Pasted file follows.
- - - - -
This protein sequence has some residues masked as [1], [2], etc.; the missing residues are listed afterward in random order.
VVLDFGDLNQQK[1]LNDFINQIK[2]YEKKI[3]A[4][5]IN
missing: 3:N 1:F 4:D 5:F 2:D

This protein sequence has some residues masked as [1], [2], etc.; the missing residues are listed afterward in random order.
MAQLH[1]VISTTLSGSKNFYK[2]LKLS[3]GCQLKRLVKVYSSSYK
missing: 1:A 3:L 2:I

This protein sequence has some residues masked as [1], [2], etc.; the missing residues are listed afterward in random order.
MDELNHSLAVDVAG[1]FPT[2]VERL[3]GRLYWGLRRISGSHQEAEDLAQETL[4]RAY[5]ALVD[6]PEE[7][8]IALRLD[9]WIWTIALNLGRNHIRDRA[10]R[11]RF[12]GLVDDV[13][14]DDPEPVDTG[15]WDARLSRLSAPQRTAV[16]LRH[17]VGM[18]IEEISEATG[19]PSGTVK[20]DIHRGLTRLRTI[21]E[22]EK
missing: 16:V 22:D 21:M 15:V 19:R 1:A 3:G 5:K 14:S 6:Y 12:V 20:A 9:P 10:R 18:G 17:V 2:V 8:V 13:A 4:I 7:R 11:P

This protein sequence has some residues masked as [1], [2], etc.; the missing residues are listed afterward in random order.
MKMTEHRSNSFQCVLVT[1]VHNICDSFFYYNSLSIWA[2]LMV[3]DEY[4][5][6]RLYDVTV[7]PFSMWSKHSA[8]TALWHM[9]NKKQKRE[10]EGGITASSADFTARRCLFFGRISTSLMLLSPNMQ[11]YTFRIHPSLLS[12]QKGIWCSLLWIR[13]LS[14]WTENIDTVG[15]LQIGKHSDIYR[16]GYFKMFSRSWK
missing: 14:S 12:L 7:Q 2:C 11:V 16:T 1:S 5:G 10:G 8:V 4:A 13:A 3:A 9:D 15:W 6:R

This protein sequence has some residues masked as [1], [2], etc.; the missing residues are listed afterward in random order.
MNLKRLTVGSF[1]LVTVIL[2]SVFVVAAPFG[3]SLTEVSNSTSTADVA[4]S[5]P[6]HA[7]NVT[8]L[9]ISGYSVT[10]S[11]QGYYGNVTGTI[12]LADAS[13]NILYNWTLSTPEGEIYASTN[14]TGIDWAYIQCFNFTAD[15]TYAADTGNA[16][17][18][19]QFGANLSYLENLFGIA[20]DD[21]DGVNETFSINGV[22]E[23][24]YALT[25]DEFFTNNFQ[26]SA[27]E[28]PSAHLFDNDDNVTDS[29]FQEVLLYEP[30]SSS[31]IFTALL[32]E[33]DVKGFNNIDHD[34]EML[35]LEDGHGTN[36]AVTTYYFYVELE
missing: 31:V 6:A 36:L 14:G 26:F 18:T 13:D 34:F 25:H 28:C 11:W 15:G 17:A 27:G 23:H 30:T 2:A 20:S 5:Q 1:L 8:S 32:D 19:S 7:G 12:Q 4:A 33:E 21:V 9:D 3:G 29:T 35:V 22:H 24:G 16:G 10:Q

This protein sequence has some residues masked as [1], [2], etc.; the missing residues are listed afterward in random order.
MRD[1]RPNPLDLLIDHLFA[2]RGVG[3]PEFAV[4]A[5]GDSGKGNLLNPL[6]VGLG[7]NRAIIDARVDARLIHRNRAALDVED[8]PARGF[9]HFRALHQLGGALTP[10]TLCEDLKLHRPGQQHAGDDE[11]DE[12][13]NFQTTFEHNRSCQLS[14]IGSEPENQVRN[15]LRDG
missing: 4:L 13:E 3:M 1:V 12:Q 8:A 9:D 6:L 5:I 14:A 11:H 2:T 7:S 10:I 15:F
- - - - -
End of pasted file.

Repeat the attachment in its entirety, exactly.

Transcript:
This protein sequence has some residues masked as [1], [2], etc.; the missing residues are listed afterward in random order.
VVLDFGDLNQQK[1]LNDFINQIK[2]YEKKI[3]A[4][5]IN
missing: 3:N 1:F 4:D 5:F 2:D

This protein sequence has some residues masked as [1], [2], etc.; the missing residues are listed afterward in random order.
MAQLH[1]VISTTLSGSKNFYK[2]LKLS[3]GCQLKRLVKVYSSSYK
missing: 1:A 3:L 2:I

This protein sequence has some residues masked as [1], [2], etc.; the missing residues are listed afterward in random order.
MDELNHSLAVDVAG[1]FPT[2]VERL[3]GRLYWGLRRISGSHQEAEDLAQETL[4]RAY[5]ALVD[6]PEE[7][8]IALRLD[9]WIWTIALNLGRNHIRDRA[10]R[11]RF[12]GLVDDV[13][14]DDPEPVDTG[15]WDARLSRLSAPQRTAV[16]LRH[17]VGM[18]IEEISEATG[19]PSGTVK[20]DIHRGLTRLRTI[21]E[22]EK
missing: 16:V 22:D 21:M 15:V 19:R 1:A 3:G 5:K 14:S 6:Y 12:V 20:A 9:P 10:R 18:G 17:V 2:V 8:V 13:A 4:I 7:R 11:P

This protein sequence has some residues masked as [1], [2], etc.; the missing residues are listed afterward in random order.
MKMTEHRSNSFQCVLVT[1]VHNICDSFFYYNSLSIWA[2]LMV[3]DEY[4][5][6]RLYDVTV[7]PFSMWSKHSA[8]TALWHM[9]NKKQKRE[10]EGGITASSADFTARRCLFFGRISTSLMLLSPNMQ[11]YTFRIHPSLLS[12]QKGIWCSLLWIR[13]LS[14]WTENIDTVG[15]LQIGKHSDIYR[16]GYFKMFSRSWK
missing: 14:S 12:L 7:Q 2:C 11:V 16:T 1:S 5:G 10:G 8:V 4:A 13:A 3:A 9:D 15:W 6:R

This protein sequence has some residues masked as [1], [2], etc.; the missing residues are listed afterward in random order.
MNLKRLTVGSF[1]LVTVIL[2]SVFVVAAPFG[3]SLTEVSNSTSTADVA[4]S[5]P[6]HA[7]NVT[8]L[9]ISGYSVT[10]S[11]QGYYGNVTGTI[12]LADAS[13]NILYNWTLSTPEGEIYASTN[14]TGIDWAYIQCFNFTAD[15]TYAADTGNA[16][17][18][19]QFGANLSYLENLFGIA[20]DD[21]DGVNETFSINGV[22]E[23][24]YALT[25]DEFFTNNFQ[26]SA[27]E[28]PSAHLFDNDDNVTDS[29]FQEVLLYEP[30]SSS[31]IFTALL[32]E[33]DVKGFNNIDHD[34]EML[35]LEDGHGTN[36]AVTTYYFYVELE
missing: 31:V 6:A 36:L 14:G 26:F 18:T 13:D 34:F 25:H 28:C 11:W 15:G 17:A 27:G 23:H 30:T 2:A 20:S 5:Q 1:L 8:S 32:D 19:S 7:G 12:Q 4:A 33:E 21:V 9:D 3:G 29:T 35:V 22:H 24:G 16:G 10:Q

This protein sequence has some residues masked as [1], [2], etc.; the missing residues are listed afterward in random order.
MRD[1]RPNPLDLLIDHLFA[2]RGVG[3]PEFAV[4]A[5]GDSGKGNLLNPL[6]VGLG[7]NRAIIDARVDARLIHRNRAALDVED[8]PARGF[9]HFRALHQLGGALTP[10]TLCEDLKLHRPGQQHAGDDE[11]DE[12][13]NFQTTFEHNRSCQLS[14]IGSEPENQVRN[15]LRDG
missing: 4:L 13:E 3:M 1:V 12:Q 8:A 9:D 6:L 5:I 14:A 11:H 2:T 7:S 10:I 15:F